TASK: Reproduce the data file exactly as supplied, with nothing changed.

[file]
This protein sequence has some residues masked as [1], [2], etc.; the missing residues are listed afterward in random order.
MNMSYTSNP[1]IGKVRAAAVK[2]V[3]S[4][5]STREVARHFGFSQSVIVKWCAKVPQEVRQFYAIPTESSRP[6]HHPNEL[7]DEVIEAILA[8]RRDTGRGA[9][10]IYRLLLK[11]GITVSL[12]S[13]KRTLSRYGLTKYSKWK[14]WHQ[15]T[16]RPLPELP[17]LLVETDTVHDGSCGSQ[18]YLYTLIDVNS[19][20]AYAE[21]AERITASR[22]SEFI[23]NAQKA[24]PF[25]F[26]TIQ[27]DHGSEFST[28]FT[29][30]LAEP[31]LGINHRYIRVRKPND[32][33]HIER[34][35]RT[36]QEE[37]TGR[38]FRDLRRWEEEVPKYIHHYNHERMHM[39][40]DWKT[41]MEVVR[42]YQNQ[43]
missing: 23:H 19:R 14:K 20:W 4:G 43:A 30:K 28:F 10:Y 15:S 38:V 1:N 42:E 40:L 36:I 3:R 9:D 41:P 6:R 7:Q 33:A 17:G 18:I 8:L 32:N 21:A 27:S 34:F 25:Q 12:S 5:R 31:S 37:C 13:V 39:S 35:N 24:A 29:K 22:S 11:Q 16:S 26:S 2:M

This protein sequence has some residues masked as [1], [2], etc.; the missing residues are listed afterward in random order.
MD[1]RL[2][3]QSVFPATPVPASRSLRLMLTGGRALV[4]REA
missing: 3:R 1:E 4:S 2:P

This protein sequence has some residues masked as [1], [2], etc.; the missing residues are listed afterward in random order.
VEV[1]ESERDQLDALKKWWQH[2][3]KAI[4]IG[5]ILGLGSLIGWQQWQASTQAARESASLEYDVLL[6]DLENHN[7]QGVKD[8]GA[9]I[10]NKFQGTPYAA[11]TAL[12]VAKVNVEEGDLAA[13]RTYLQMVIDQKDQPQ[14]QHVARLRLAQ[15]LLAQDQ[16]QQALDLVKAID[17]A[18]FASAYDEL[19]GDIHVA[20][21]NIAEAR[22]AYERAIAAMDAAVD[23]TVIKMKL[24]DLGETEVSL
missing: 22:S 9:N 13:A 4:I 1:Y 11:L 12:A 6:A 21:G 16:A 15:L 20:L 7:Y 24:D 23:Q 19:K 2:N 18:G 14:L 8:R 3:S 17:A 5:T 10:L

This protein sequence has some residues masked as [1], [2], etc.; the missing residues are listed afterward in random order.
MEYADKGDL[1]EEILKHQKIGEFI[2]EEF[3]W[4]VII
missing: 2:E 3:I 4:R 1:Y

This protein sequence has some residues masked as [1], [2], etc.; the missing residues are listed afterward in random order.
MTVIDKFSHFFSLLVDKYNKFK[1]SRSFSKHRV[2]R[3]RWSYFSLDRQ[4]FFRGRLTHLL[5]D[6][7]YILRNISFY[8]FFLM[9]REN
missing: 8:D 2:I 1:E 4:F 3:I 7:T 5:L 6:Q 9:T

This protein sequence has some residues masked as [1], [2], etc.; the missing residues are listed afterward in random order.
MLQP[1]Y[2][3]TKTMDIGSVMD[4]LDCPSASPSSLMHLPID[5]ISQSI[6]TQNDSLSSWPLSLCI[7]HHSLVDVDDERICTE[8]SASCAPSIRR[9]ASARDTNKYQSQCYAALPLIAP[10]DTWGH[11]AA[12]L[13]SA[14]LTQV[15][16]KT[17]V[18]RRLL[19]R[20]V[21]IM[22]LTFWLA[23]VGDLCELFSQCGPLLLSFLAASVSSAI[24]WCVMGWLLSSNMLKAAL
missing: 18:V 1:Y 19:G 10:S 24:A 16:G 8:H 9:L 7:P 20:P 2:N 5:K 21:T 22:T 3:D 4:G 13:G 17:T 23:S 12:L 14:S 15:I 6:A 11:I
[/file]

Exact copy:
This protein sequence has some residues masked as [1], [2], etc.; the missing residues are listed afterward in random order.
MNMSYTSNP[1]IGKVRAAAVK[2]V[3]S[4][5]STREVARHFGFSQSVIVKWCAKVPQEVRQFYAIPTESSRP[6]HHPNEL[7]DEVIEAILA[8]RRDTGRGA[9][10]IYRLLLK[11]GITVSL[12]S[13]KRTLSRYGLTKYSKWK[14]WHQ[15]T[16]RPLPELP[17]LLVETDTVHDGSCGSQ[18]YLYTLIDVNS[19][20]AYAE[21]AERITASR[22]SEFI[23]NAQKA[24]PF[25]F[26]TIQ[27]DHGSEFST[28]FT[29][30]LAEP[31]LGINHRYIRVRKPND[32][33]HIER[34][35]RT[36]QEE[37]TGR[38]FRDLRRWEEEVPKYIHHYNHERMHM[39][40]DWKT[41]MEVVR[42]YQNQ[43]
missing: 23:H 19:R 14:K 20:W 4:G 43:A 30:K 28:F 10:Y 15:S 38:V 1:N 42:E 40:L 36:I 3:R 9:D 41:P 6:R 7:Q 33:A 17:G 18:I 8:L 32:N 21:A 27:S 34:F 25:Q 12:S 5:R 31:S 37:C 13:V 39:S 35:N 24:A 29:K 22:S 11:Q 16:S 26:S 2:M

This protein sequence has some residues masked as [1], [2], etc.; the missing residues are listed afterward in random order.
MD[1]RL[2][3]QSVFPATPVPASRSLRLMLTGGRALV[4]REA
missing: 3:R 1:E 4:S 2:P

This protein sequence has some residues masked as [1], [2], etc.; the missing residues are listed afterward in random order.
VEV[1]ESERDQLDALKKWWQH[2][3]KAI[4]IG[5]ILGLGSLIGWQQWQASTQAARESASLEYDVLL[6]DLENHN[7]QGVKD[8]GA[9]I[10]NKFQGTPYAA[11]TAL[12]VAKVNVEEGDLAA[13]RTYLQMVIDQKDQPQ[14]QHVARLRLAQ[15]LLAQDQ[16]QQALDLVKAID[17]A[18]FASAYDEL[19]GDIHVA[20][21]NIAEAR[22]AYERAIAAMDAAVD[23]TVIKMKL[24]DLGETEVSL
missing: 22:S 9:N 13:A 4:I 1:Y 11:L 12:A 6:A 21:G 16:A 15:L 20:L 7:Y 24:D 23:Q 19:K 2:N 18:G 14:L 8:R 3:S 17:A 5:T 10:L

This protein sequence has some residues masked as [1], [2], etc.; the missing residues are listed afterward in random order.
MEYADKGDL[1]EEILKHQKIGEFI[2]EEF[3]W[4]VII
missing: 2:E 3:I 4:R 1:Y

This protein sequence has some residues masked as [1], [2], etc.; the missing residues are listed afterward in random order.
MTVIDKFSHFFSLLVDKYNKFK[1]SRSFSKHRV[2]R[3]RWSYFSLDRQ[4]FFRGRLTHLL[5]D[6][7]YILRNISFY[8]FFLM[9]REN
missing: 8:D 2:I 1:E 4:F 3:I 7:T 5:L 6:Q 9:T

This protein sequence has some residues masked as [1], [2], etc.; the missing residues are listed afterward in random order.
MLQP[1]Y[2][3]TKTMDIGSVMD[4]LDCPSASPSSLMHLPID[5]ISQSI[6]TQNDSLSSWPLSLCI[7]HHSLVDVDDERICTE[8]SASCAPSIRR[9]ASARDTNKYQSQCYAALPLIAP[10]DTWGH[11]AA[12]L[13]SA[14]LTQV[15][16]KT[17]V[18]RRLL[19]R[20]V[21]IM[22]LTFWLA[23]VGDLCELFSQCGPLLLSFLAASVSSAI[24]WCVMGWLLSSNMLKAAL
missing: 18:V 1:Y 19:G 10:S 24:A 16:G 8:H 9:L 7:P 20:P 2:N 5:K 21:T 22:T 3:D 4:G 13:G 17:T 23:S 12:L 14:S 15:I 6:A 11:I